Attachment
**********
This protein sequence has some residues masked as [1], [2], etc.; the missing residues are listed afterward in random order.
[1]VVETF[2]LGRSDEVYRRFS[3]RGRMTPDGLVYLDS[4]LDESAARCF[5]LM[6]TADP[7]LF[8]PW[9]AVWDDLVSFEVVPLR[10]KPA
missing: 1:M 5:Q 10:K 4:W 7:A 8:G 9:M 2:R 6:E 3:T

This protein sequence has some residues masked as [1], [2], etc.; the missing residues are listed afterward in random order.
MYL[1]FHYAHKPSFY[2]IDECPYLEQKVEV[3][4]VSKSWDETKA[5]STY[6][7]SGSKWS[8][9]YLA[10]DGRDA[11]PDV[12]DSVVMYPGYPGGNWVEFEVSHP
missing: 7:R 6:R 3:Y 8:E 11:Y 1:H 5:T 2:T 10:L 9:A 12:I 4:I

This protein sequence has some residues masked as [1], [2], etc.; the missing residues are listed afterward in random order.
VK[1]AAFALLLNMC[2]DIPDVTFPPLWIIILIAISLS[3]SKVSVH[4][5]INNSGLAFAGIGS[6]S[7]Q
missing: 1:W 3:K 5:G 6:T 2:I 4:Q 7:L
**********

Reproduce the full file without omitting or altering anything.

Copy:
This protein sequence has some residues masked as [1], [2], etc.; the missing residues are listed afterward in random order.
[1]VVETF[2]LGRSDEVYRRFS[3]RGRMTPDGLVYLDS[4]LDESAARCF[5]LM[6]TADP[7]LF[8]PW[9]AVWDDLVSFEVVPLR[10]KPA
missing: 1:M 5:Q 10:K 4:W 7:A 8:G 9:M 2:R 6:E 3:T

This protein sequence has some residues masked as [1], [2], etc.; the missing residues are listed afterward in random order.
MYL[1]FHYAHKPSFY[2]IDECPYLEQKVEV[3][4]VSKSWDETKA[5]STY[6][7]SGSKWS[8][9]YLA[10]DGRDA[11]PDV[12]DSVVMYPGYPGGNWVEFEVSHP
missing: 7:R 6:R 3:Y 8:E 11:Y 1:H 5:T 2:T 10:L 9:A 12:I 4:I

This protein sequence has some residues masked as [1], [2], etc.; the missing residues are listed afterward in random order.
VK[1]AAFALLLNMC[2]DIPDVTFPPLWIIILIAISLS[3]SKVSVH[4][5]INNSGLAFAGIGS[6]S[7]Q
missing: 1:W 3:K 5:G 6:T 2:I 4:Q 7:L